Sachin gets standing ovation as India chases down small target
Sachin Tendulkar enthralled briefly and Chepauk erupted. The crowd might have been small, but the roar was big. In what could be the last glimpse of the batting legend in the famous arena, India met with success.
The host emerged victorious by eight wickets in the first Test for the Border-Gavaskar Trophy at the M.A. Chidambaram Stadium here on Tuesday. The host now leads the four-match series 1-0, and Mahendra Singh Dhoni has drawn level with Sourav Ganguly’s record of 21 for most Test wins by an Indian captain.
Even after 195 Tests, only a few days short of 40, and with a treasure trove of memories, Tendulkar can whip up surprises. For the first time in his epic career, the maestro dismissed the first two deliveries he faced — from off-spinner Nathan Lyon — for sixes.
On a turning track, the ball’s lengthy flight ended beyond the wide long-on ropes. There was jubilation in the stands.
Tendulkar’s feats at Chepauk — he began his Test journey in Chennai with a wonderful 165 against England in 1993 — and his spirit-lifting face-offs with Glenn McGrath and Shane Warne are now part of the city’s cricketing lore.
The moment was steeped in emotion when Tendulkar arrived at the crease after a tentative Virender Sehwag (19) was held at slip off a Lyon delivery that straightened.
The loud cheers that accompanied the legend as he walked to the centre, turned into a hush when the maestro took guard. And there was celebration again when Tendulkar let go.
Soon, the match concluded and Tendulkar shook hands with the Australians. Nostalgia was very much in the air as this incredible batsman was given a standing ovation on his way back.
His numbers at the M.A. Chidambaram Stadium are awesome — he has 970 runs in 10 Tests at 88.18 with five centuries. Yet, the sheer joy of his batsmanship often transcends the otherwise tremendous figures.
The other wicket to fall was Murali Vijay, who miscued an ambitious drive off James Pattinson to be splendidly held at short mid-off by Moises Henriques for six, but Cheteshwar Pujara and Tendulkar nailed a simple chase of 50.
Earlier, the Australian last-wicket resistance lasted eight overs when left-arm spinner Ravindra Jadeja — he got the ball to grip the surface — found the edge of Lyon’s (11) willow for a bat-pad verdict at short-leg.
The last-wicket pair had put on 66 before the Aussies were bowled out for 241. During that association which frustrated India, debutant all-rounder Henriques (81 n.o.) showed the heart for a battle. A dynamic and multi-dimensional cricketer, this 26-year-old New South Welshman is not daunted by adversity.
Dhoni changed match
Looking back, Man-of-the-Match Dhoni’s monumental, yet thrill-a-minute 224 was the single biggest factor in India’s win. “M.S. Dhoni changed the match,” conceded Australian captain Michael Clarke.
Off-spinner R. Ashwin tormented the Australians with his 12-wicket match haul.
“He’s got plenty of variations. That’s his strength. He bowled a better length in the match than earlier in the season,” said Dhoni.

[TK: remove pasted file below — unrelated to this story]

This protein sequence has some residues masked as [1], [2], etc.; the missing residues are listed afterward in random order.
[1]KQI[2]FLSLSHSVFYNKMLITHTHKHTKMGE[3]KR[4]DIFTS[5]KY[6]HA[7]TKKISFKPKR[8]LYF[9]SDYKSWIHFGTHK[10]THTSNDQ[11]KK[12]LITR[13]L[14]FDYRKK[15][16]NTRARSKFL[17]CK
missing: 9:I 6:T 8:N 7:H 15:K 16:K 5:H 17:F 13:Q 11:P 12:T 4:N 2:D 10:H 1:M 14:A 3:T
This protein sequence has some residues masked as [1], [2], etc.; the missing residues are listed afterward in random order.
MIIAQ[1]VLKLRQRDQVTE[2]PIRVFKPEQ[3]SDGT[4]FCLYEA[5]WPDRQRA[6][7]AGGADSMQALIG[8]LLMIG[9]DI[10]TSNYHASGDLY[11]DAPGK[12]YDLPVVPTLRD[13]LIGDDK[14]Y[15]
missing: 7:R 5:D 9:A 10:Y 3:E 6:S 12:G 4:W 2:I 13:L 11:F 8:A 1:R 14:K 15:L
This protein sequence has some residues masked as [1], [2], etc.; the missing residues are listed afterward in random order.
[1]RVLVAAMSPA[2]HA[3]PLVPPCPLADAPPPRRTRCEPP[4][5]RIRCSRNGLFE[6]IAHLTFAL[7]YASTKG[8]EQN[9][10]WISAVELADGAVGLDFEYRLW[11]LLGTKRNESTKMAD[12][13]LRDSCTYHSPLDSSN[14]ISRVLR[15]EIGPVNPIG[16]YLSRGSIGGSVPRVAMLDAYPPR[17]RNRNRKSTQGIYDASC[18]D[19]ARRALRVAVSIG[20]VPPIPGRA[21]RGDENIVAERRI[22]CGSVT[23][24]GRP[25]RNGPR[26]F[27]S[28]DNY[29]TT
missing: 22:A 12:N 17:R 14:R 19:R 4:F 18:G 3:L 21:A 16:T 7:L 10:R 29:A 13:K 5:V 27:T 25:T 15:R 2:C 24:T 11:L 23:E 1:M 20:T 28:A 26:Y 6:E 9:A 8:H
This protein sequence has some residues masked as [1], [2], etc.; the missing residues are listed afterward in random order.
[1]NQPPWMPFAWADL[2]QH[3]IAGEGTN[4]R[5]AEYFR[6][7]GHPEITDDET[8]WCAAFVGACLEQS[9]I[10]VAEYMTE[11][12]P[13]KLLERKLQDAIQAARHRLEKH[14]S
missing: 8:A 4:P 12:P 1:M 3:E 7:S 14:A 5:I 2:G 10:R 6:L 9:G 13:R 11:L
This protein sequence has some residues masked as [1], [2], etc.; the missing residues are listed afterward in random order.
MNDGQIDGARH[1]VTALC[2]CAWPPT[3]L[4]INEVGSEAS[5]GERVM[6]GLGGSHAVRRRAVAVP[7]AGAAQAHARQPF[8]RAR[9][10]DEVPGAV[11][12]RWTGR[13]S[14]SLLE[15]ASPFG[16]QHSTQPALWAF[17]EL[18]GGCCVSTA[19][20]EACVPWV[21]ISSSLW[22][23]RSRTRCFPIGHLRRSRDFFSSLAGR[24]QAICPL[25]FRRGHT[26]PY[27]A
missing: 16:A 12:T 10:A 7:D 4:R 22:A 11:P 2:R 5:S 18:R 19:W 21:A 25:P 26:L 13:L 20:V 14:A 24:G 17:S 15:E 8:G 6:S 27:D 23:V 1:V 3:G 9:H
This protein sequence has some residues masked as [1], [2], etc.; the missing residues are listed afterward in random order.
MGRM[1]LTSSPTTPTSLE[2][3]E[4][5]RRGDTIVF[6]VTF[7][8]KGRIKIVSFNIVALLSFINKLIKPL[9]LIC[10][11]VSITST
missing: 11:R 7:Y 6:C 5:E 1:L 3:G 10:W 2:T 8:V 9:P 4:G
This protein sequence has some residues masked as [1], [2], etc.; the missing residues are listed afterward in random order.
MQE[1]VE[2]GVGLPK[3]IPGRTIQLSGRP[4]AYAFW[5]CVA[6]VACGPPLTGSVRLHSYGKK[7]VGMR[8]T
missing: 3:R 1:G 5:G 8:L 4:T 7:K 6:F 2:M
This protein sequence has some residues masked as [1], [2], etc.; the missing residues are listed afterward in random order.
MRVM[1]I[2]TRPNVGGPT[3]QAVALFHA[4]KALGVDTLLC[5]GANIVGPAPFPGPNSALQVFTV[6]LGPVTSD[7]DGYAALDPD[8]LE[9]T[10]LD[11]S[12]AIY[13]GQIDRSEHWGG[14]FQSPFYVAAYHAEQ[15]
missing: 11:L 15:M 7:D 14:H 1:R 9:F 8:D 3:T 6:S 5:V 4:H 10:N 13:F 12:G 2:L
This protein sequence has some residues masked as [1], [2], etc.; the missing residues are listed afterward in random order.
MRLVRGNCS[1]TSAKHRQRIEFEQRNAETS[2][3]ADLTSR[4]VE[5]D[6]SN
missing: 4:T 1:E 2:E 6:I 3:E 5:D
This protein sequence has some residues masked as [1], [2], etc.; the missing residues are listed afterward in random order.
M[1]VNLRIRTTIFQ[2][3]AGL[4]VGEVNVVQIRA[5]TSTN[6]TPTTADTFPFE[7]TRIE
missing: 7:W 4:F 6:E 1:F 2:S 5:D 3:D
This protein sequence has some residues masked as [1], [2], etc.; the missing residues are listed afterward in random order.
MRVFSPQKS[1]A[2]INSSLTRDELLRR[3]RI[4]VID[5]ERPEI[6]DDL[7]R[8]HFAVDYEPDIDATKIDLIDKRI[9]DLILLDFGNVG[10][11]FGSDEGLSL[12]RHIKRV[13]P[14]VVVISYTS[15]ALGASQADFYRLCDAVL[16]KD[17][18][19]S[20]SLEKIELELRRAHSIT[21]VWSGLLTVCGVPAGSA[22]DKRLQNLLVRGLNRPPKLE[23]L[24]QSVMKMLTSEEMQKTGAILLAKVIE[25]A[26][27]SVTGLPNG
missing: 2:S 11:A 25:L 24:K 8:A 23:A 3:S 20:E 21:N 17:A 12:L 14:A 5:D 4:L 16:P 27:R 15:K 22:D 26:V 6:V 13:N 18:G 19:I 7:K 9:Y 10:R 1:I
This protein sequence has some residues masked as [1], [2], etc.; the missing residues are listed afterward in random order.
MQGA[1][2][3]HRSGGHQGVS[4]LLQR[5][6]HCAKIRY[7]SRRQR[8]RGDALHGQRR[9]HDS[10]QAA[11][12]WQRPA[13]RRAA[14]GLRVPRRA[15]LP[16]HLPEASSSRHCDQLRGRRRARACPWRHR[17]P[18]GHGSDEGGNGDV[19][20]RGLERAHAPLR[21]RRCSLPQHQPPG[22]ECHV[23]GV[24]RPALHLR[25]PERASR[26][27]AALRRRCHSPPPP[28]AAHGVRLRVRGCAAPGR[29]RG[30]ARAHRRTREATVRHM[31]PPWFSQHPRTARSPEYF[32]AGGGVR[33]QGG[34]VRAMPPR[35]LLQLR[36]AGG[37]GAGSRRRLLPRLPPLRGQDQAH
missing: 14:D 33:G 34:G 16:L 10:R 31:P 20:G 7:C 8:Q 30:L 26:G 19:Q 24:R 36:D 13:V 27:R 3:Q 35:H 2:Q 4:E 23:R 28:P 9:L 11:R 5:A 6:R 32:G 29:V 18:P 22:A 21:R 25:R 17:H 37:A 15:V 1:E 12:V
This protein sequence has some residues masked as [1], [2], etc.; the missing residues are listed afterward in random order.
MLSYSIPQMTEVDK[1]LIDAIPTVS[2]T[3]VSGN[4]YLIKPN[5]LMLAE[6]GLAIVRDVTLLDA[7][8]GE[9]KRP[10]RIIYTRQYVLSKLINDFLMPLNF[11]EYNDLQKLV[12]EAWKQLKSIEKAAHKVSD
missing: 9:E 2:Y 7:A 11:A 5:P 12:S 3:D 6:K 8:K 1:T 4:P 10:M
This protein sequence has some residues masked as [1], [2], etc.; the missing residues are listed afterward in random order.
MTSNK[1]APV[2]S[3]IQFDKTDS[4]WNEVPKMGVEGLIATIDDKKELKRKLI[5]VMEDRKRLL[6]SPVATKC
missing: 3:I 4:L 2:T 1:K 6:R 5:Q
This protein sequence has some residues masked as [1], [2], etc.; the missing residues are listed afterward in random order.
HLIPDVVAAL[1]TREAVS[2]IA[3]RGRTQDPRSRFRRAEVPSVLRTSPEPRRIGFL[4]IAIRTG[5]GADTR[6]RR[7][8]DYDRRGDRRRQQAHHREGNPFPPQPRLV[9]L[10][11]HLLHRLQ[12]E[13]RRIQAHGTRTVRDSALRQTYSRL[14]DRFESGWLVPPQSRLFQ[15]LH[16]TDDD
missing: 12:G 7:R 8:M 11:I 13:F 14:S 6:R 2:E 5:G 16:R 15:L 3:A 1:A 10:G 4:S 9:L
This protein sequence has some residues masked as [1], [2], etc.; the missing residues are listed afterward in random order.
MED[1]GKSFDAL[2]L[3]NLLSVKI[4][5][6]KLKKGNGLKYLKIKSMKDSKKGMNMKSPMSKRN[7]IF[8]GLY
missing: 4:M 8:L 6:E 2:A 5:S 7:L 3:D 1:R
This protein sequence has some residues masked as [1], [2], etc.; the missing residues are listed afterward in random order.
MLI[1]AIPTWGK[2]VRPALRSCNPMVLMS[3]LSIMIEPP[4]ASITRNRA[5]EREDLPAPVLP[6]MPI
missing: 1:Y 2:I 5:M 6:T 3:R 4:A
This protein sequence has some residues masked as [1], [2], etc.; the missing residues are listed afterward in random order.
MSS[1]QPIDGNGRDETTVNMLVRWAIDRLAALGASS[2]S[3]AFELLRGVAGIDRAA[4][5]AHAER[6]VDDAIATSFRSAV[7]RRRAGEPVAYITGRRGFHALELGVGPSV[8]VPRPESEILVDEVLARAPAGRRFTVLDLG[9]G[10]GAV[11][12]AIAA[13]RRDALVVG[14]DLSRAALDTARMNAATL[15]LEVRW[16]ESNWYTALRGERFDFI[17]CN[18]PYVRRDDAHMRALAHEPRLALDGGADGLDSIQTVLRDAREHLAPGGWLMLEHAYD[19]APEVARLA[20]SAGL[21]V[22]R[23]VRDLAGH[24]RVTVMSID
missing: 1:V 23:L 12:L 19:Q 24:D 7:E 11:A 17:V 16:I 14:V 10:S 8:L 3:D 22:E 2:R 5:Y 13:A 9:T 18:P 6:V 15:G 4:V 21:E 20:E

The surface prepared by curator K. Parthasarathy was scarred with marks and assisted spin, but the captains were not critical of the track.
Clarke said, “To me, it was a good Test match wicket and played better than it looked. The match went into the fifth day.
“There are no excuses for us. The pitch played well for both sides in the first innings, and then increasingly helped the spinners.”
“It (the pitch) looked ugly, but seemed to play better once you spent some time in the middle,” said Dhoni.
The India captain also indicated that opener Murali Vijay — he had scores of 10 and six in the Test — would retain his spot for the Hyderabad Test. “You got to give your openers a fair run, give them some time,” felt Dhoni.
The nature of the team’s batting — the number of left-handers in the Australian line-up — was the reason India selected two off-spinners said Dhoni. “Harbhajan bowled better in the second innings and Jadeja’s left-arm spin was consistent.”
Asked about playing a second paceman in these conditions, Dhoni responded, “Bhuvneshwar can bat and offers depth to the line-up. This is important when you are not playing an extra batsman.”
Conceding his batsmen faltered against spin, Clarke said, “We got to find a way against the ball spinning in both directions.”
Queried about the lack of depth in the Australian spin department and the composition of the attack, Clarke said, “It’s not about selection. It’s about how you perform.”
True words, indeed.
Australia — 1st innings: 380.
India — 1st innings: 572.
Australia — 2nd innings: E. Cowan lbw b Ashwin 32 (97b, 3x4), S. Watson c Sehwag b Ashwin 17 (46b, 1x4, 1x6), D. Warner lbw b Harbhajan 23 (61b, 2x4), P. Hughes c Sehwag b Jadeja 0 (3b), M. Clarke lbw b Ashwin 31 (51b, 4x4, 1x6), M. Wade b Harbhajan 8 (22b, 1x4), M. Henriques (not out) 81 (148b, 6x4, 2x6), P. Siddle b Jadeja 2 (20b), J. Pattinson c Sehwag b Ashwin 11 (26b, 1x4), M. Starc c Tendulkar b Ashwin 8 (7b, 2x4), N. Lyon c Vijay b Jadeja 11 (77b, 1x4); Extras (b-15, lb-2): 17; Total (in 93 overs): 241.
Fall of wickets: 1-34 (Watson), 2-64 (Cowan), 3-65 (Hughes), 4-101 (Warner), 5-121 (Wade), 6-131 (Clarke), 7-137 (Siddle), 8-161 (Pattinson), 9-175 (Starc).
India bowling: Ashwin 32-6-95-5, Harbhajan 27-6-55-2, Jadeja 31-8-72-3, Ishant 3-1-2-0.
India — 2nd innings: M. Vijay c Henriques b Pattinson 6 (12b, 1x6), V. Sehwag c Clarke b Lyon 19 (23b, 3x4), C. Pujara (not out) 8 (24b), S. Tendulkar (not out) 13 (10b, 2x6); Extras (b-4): 4; Total (for two wkts. in 11.3 overs): 50.
Fall of wickets: 1-16 (Vijay), 2-36 (Sehwag).
Australia bowling: Pattinson 3-1-13-1, Lyon 5.3-0-29-1, Siddle 3-2-4-0.
Man-of-the-Match: M.S. Dhoni.